Many Different Ways to Go Phishing
Every fisherman knows that there are hundreds of different kinds of lures available for fishing. Some lures are specifically designed to catch certain types of fish based on the size of the fish and what most attracts them to bait. Same is true for phishing tactics used by cybercriminals. In addition to the usual Apple, Amazon and banking login lures we post in our phishing column every month, we’ve seen a spike in other types of phishing techniques and wanted to share them with our readers….
A valuable resource for cybercriminals that can easily be monetized is your detailed personal information. What better way to gather it than be asking consumers to apply for a Mastercard! Imagine the personal questions you’ll be asked! And, let’s face it (**sigh**) many people will reuse passwords and account names for other accounts they already have with email, banks and credit card services. BUT YOU SHOULD NEVER DO THIS!
This email asks recipients to apply for a “First PREMIER Bank Mastercard” and says it comes from a “marketing partner” identified by the domain name maggye[.]com. Maggye[.]com?? Google can actually find only 1 link for that website and nothing more. What strikes us as odd is that the link information shows that the website was copyrighted in 2017 and yet a WHOIS look up says that this domain was first registered in February, 2019.
Fortunately, the Zulu URL Risk Analyzer revealed that clicking the links for the maggye[.]com website will redirect visitors to another website called vaninvite[.]com. Fortinet has identified vaninvite[.]com as a phishing site!
STEP AWAY FROM THE LEDGE!
In case you wonder what that PHISHING website on vaninvite[.]com looks like when compared to the real Premier Bank website we took these screenshots on March 31, 2020:
REAL Premier Bank Site:
FAKE Premier Bank Site:
Apparently, TheDailyScam.com has a problem with our “online reputation.” Or so says this email from “trojlita384asooe” from Gmail who calls himself “Fix Business Reputation.” It was sent to us along with a link to an oddball domain called str8-creative[.]io. We think our reputation is fine, thank you very much, and asked VirusTotal.com about the reputation of this “str8 creative” website. It turns out that it isn’t very good! (Shocking, right?!) The site has been blacklisted as a phishing site by Fortinet security service.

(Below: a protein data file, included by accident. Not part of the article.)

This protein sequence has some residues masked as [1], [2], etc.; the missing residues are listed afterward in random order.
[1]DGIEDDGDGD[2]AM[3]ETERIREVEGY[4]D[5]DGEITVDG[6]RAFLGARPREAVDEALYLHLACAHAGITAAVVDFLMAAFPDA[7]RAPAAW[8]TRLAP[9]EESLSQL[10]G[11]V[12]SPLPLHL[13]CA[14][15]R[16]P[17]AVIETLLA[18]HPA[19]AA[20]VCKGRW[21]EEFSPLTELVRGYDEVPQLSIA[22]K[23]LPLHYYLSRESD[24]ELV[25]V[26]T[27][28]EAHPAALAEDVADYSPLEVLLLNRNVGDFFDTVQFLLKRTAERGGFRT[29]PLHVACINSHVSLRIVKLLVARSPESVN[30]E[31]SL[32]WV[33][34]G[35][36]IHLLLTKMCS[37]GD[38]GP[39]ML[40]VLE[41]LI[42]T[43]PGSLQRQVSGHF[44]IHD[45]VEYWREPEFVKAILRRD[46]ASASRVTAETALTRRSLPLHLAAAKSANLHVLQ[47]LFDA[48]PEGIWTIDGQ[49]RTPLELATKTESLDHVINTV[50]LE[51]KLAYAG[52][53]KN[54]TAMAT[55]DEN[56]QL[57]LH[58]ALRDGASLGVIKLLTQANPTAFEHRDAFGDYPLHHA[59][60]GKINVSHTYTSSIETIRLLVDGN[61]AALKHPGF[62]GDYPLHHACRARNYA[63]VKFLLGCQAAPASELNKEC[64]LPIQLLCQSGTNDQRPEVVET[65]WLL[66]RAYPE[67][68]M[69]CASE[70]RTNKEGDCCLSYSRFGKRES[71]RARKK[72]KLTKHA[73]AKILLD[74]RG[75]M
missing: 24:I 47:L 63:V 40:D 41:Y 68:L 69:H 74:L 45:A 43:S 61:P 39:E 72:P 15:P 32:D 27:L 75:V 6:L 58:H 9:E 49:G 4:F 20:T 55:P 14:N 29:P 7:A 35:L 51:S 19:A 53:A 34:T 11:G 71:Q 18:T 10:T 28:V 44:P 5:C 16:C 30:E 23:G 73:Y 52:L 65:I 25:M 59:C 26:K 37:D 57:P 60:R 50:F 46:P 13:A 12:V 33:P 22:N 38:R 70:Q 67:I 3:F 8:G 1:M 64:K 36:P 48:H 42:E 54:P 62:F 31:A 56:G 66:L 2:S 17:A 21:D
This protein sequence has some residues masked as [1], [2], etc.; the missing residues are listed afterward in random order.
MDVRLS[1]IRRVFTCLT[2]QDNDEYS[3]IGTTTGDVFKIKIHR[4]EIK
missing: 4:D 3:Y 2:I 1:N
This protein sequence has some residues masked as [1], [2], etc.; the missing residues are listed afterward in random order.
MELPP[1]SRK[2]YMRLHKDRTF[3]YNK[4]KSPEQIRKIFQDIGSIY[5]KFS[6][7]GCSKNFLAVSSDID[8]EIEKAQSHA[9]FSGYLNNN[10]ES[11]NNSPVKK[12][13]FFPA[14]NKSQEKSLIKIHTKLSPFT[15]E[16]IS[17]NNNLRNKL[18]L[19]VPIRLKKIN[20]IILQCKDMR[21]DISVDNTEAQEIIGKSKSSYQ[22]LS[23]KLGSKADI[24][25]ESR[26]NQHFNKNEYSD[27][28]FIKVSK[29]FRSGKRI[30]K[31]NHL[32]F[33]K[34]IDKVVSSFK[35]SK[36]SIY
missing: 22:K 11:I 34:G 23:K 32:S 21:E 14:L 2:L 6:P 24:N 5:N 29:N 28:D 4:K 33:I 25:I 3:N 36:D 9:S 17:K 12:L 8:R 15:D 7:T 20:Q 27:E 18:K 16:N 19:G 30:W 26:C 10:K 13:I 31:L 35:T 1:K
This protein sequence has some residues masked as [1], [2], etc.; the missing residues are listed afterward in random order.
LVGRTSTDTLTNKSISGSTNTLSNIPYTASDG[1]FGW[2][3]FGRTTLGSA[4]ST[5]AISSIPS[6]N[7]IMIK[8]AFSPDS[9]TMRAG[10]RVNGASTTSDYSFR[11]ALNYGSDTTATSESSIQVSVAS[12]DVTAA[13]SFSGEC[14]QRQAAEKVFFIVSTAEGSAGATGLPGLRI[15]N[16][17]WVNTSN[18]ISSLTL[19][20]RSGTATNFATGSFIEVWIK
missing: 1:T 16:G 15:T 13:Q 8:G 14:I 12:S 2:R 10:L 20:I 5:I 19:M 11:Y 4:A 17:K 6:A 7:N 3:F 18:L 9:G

FOOTNOTE: The website at str8-creative[.]io is identified as “STR8 Creative” and offers services like “Ripoff Report Removal Services for $150 to $500. They list their phone number as “001 (516) 926-1772.” When we search for that phone number in Google we found several websites since 2016 like eFraudsters.com and 800Notes.com listing dozens of posts from people calling this service (and it’s many other websites they have registered) as scams.
How can we focus attention on alternative ways to phish people’s personal information and NOT bring up a fake consumer survey? Here’s a recent one that pretends to be from Walmart. The email came from a generic Gmail account and the links point to a tracking link for appspot[.]com. Clicking that link will result in a redirect to a website using the domain name grenadaq[.]com.
The appspot link has already been identified as a phishing link on VirusTotal.com. The top page of the survey on grenadaq[.]com (This domain was registered anonymously in mid-February) is funny because it presumably contains quotes from real people who have taken this Walmart survey. We’ve seen those same quotes before from other fake surveys!
BOTTOM LINE: Do your due diligence before sharing personal information online with any Tom, Dick, or Harry who invites you! The website should be a well-known and trusted commercial service that can easily be confirmed by a phone call and Google searches. Even then, there are questions you should never answer for a commercial service such as these… For example, what is your social security number? What is the PIN number of your credit card, and what is your mother’s maiden name?
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